Thursday, September 30, 2010

beauty and beholders

Someone (Sara, Lydia?) introduced us to this blog "Better After".  They take pictures of old objects, or rooms, then photos of the object or room after it has received a makeover.  Many times I'm amazed at the creativity people display.  Other times I'm horrified at what they've done to antique pieces.  And sometimes I admire the work they've put into their makeover, but really dislike the finished project.

And that's the thing I like the most about having my own home.  It's mine.  I can decorate with blue and yellow, have wagon wheel lamps and bear end tables, and have a cartoonish farm theme in the guest bathroom and absolutely LOVE it.  My mother comes and cringes.  My mother-in-law raises an eyebrow and semi-smiles while she looks around. And I just feel content at home.

I've been in some homes where I love the look and feel, but doubt I could every pull the color scheme off here in my house.  I'd feel like an imposer.

I won't like every make over shown on Better After.  They would probably hate my home if they saw it.  But that's as it should be.  Beauty is truly in the eye of the beholder.  

Tuesday, September 28, 2010

new fall fashions

Brought to you via one of my bestest friends Joni, the Qingdao, China Wal-mart is now introducing its fall fashions.  At least that's one theory.  In all reality, it's very possible that the maintenance/shelving department dropped the mannequin off in housewares instead of clothing and so the housewares employees do what any good Chinese citizen would do - instead of correcting the issue, they make the best of the situation.
Or maybe she's the kitchen goddess, or the new Wal-mart Super hero.  Regardless of the rationale behind it, you gotta love the Chinese flair for art, no matter what medium they use.

And if I weren't so scared of the pictures I'd see, I'd double dog dare everyone to see what kind of household hero you could create it.

seasons

This past weekend was a time of reflecting on past seasons in our life. 

Friday night was the WCA Homecoming Football Game, and prior to the game many graduates "tailgated" in the elementary school lunchroom for a brief time of reminiscing. Personally, I would have skipped some of the game to listen to more of the banter and for us spouses to hear more stories of days gone by.  I had to refrain from cheering as I was starting to feel sorry for the other team they were losing so bad that a few times I almost cheered for them!

Saturday night we met at the church where I met Bobby.  Various singing groups from the church's history had returned and after a hot dog supper and much fellowshippin', we listened to about an hour of music.  It was great.

Sunday morning we heard two sermons, one from a previous pastor (never sat under his ministry but I knew his daughter who is almost my age), and a pastor's brother (a former missionary who I had heard before).  After lunch they recognized all the staff, current and former, and had a brief slideshow of historical pictures.  I got to hear my older sister's family sing a few times (my brother-in-law was the associate at the time I met Bobby...an important connection!) and briefly chat with them as well.

I'm continuously amazed as I look back at the various seasons of my life. I can't say I've enjoyed every single one, but I can honestly say that each one has had a purpose.  I've also been extremely grateful for the spouse God gave me, and for his steadfastness during the many seasons we've walked through during the last 12 years of our lives.  I finished this weekend with a few wounds healed, a renewed thankfulness for the mercy and grace of our God, and a sense of calmness that I haven't had in a long time.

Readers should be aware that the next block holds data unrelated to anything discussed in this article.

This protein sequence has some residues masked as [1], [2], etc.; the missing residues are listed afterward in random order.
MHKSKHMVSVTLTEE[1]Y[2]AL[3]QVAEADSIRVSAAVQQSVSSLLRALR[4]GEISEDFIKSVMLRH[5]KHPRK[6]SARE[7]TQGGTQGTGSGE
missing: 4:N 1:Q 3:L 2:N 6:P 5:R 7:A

And now I get to do my weekend work of cleaning the house. :)  There is nothing new under the sun, indeed!

Monday, September 27, 2010

a conspiracy theory

Every year the American Library Association celebrates banned book week. I had never heard of a book being banned until I was in college, and was quite surprised to hear that some of the books people attempted to ban were books I had already read (Huck Finn, To Kill a Mockingbird, etc).

I only remember my mother "banning" a book twice.  Once, my younger siblings checked out a picture book from our local library that were full of illustrations containing unclothed children.  Almost every page had at least one child without any pants on.  I don't think there were any frontal drawings, but my three and  four year old siblings were having monstrous giggle fits over the book.  My Mom was outraged, and we returned the book the next day while she had expressed her views of how it was inappropriate to the librarian, and the librarian huffily explained that not everyone saw things Mom's way and they couldn't remove it from the shelves.  Thereafter we had to present all books to Mom for a scan before it could be checked out.

The second ban came about in middle school.  Sweet Valley High was all the rage, and when Mom realized I was reading one every other day (my classmate had the ENTIRE series and I was in an ACE school where I had way too much free time on my hands), she read two of them.  We had a little talk about why they were inappropriate (the main characters displayed ungodly characteristics: bad-mouthing parents, slandering friends, jealousy, revenge, etc), and then I was told I needed to replace them with something else.  So I read them at school for a little while, out of parental prying eyes, all the while hearing Mom's voice in my head saying "The Bible says..." every time a character did something that was not edifying or representative of the fruit of the Spirit.

In high school during AP class, we would tell our English teacher if there was an assigned novel we were uncomfortable reading (Steinbeck's Grapes of Wrath...made it through 2 pages), and he willingly allowed us to read a different book from the list.  So here's my conspiracy theory: all these "banned" books were banned by the publishers to boost book sales.